Velindre Cancer Centre campaigners vow to ‘never give up’ after judicial review rejection upheld
Campaigners against siting the new Velindre Cancer Centre on Cardiff’s northern meadows have vowed to “never give up” after a High Court judge has upheld a decision to refuse a judicial review into the plans.
Campaigner Catherine Lewis’ request for a judicial review into the plans had previously been rejected on 21 September, and she had been told to pay more than £46,000 in legal costs.
But today a High Court judge decided to uphold the decision to refuse a judicial review into the new cancer centre.
Campaigners said the decision represented a “failure of the legal system to hold the Welsh Labour Government accountable for decisions which are not in the best interest of the public, the climate, or future generations.”
“The decision shows how weak Welsh environmental law really is,” they said. “It shows that politicians – regardless of the Environment (Wales) Act and the Wellbeing of Future Generations Act – will not be held accountable or responsible for environmental destruction, and do not have to consider sustainable development in all they do.
“Regardless of what Mark Drakeford told world leaders at COP26, the Welsh Labour Government is not a leader on climate. In fact, their policies amount to greenwashing, and the lacklustre language will spell tragedy for biodiversity across Cardiff and the whole of Wales.
“No matter how many protected species, the variety of biodiversity, or the importance for mental health and wellbeing, if the Welsh Labour Government wants to bulldoze green space in your community, it can do it, and you’ll be charged extortionate amounts for the privilege of simply trying to hold them accountable.
“Save the Northern Meadows will continue to fight any development on the meadows because it is the right thing to do for our community, for our environment, for our children, and for our future generations. At the start of this campaign we said we would never give up, and that holds true on this dark day.”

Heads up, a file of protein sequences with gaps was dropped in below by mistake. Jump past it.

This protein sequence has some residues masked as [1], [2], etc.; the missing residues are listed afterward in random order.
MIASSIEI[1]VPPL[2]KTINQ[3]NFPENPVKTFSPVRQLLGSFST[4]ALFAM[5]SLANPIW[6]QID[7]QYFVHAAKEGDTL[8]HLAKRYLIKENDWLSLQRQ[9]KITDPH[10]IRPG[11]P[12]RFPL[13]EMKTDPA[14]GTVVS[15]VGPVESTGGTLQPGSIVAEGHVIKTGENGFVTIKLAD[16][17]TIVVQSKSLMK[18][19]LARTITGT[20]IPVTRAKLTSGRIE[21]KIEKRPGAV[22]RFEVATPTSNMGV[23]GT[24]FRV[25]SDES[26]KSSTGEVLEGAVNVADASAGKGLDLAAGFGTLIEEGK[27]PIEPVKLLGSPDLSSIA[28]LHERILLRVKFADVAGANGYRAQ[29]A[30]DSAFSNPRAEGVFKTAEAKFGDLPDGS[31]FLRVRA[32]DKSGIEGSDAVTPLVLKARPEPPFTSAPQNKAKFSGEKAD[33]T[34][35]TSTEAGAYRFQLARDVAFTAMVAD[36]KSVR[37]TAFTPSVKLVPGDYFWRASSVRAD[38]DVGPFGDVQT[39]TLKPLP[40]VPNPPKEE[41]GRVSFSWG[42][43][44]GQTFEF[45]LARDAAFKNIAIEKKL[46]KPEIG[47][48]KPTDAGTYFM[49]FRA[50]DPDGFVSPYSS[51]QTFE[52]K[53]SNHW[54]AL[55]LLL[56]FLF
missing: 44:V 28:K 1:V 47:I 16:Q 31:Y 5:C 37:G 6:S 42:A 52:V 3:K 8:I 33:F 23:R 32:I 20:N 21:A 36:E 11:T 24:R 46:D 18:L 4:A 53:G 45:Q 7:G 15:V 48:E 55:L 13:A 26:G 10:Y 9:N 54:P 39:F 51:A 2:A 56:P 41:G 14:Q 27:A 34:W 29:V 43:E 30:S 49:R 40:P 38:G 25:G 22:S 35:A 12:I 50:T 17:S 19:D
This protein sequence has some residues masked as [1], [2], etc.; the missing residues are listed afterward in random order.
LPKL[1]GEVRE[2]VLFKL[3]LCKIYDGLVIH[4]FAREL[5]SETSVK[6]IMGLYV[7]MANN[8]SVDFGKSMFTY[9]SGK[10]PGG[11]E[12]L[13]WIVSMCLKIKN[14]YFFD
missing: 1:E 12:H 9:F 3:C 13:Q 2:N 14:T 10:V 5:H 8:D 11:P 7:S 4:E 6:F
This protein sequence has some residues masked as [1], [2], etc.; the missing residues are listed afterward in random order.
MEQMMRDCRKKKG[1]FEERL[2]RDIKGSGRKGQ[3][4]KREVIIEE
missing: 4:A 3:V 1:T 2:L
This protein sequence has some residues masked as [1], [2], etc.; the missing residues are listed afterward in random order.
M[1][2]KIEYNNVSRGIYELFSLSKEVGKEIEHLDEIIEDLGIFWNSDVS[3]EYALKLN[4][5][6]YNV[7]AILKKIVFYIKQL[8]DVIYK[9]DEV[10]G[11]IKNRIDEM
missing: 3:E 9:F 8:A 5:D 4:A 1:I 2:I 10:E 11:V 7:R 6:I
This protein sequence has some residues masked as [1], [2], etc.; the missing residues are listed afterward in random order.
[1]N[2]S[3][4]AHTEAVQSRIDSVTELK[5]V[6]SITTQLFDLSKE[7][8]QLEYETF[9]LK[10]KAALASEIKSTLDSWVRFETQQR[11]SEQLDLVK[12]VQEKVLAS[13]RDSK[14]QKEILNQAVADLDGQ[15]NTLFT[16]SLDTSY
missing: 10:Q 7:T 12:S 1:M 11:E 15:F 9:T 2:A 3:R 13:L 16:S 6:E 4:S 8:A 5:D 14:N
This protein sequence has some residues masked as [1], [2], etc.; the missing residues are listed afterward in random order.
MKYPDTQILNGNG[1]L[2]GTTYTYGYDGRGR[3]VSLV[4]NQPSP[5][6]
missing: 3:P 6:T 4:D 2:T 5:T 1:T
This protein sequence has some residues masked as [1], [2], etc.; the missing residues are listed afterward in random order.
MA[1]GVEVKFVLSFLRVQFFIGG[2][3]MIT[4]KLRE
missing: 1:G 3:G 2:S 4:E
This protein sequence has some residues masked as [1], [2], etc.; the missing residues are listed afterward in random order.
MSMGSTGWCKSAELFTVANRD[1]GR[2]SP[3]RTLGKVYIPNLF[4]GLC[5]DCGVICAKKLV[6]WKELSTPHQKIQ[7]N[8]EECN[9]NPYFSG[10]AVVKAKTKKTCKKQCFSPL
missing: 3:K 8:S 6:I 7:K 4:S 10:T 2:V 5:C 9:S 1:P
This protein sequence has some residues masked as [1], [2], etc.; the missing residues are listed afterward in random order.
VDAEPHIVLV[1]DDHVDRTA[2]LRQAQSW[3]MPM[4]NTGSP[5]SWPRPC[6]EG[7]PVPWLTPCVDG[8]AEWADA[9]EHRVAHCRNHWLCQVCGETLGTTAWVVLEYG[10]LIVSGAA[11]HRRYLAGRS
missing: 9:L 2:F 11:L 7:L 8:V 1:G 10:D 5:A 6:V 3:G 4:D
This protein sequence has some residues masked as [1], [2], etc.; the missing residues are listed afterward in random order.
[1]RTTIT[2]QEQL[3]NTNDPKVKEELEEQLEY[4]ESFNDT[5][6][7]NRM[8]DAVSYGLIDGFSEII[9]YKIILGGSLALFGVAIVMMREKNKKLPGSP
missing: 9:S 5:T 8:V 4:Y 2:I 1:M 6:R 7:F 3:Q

As well as the environmental destruction, campaigners also argue that building a standalone cancer centre would be worse for patients and research compared to building a new hospital next to a large general hospital like UHW.
However, Mr Justice Eyre said in the court that the “test is whether the judicial review claim has a real prospect of success”. He did not agree that the Welsh government was in breach of a legal duty to protect, maintain and enhance biodiversity.
Velindre University NHS Trust welcomed the court’s decision, adding: “We remain committed to delivering and improving non-surgical tertiary cancer services for the population of south-east Wales.”
TV nature presenter Iolo Williams had in November backed Cardiff’s Save the Northern Meadows campaign during a visit to the site.
He described it as a “green lung for Cardiff” and “a real stress reliever for local people”.
You’ll never believe it but the Welsh Government and – I’m ashamed to say – Velindre are complicit in wanting to destroy this site,” he said. “They want to build the new Veindre hospital here.
“Velindre do fantastic work. I’ve given massive support to them in the past. I’ve done sponsored walks. I’ve walked up Kilamanjaro to help them. But this is wrong.”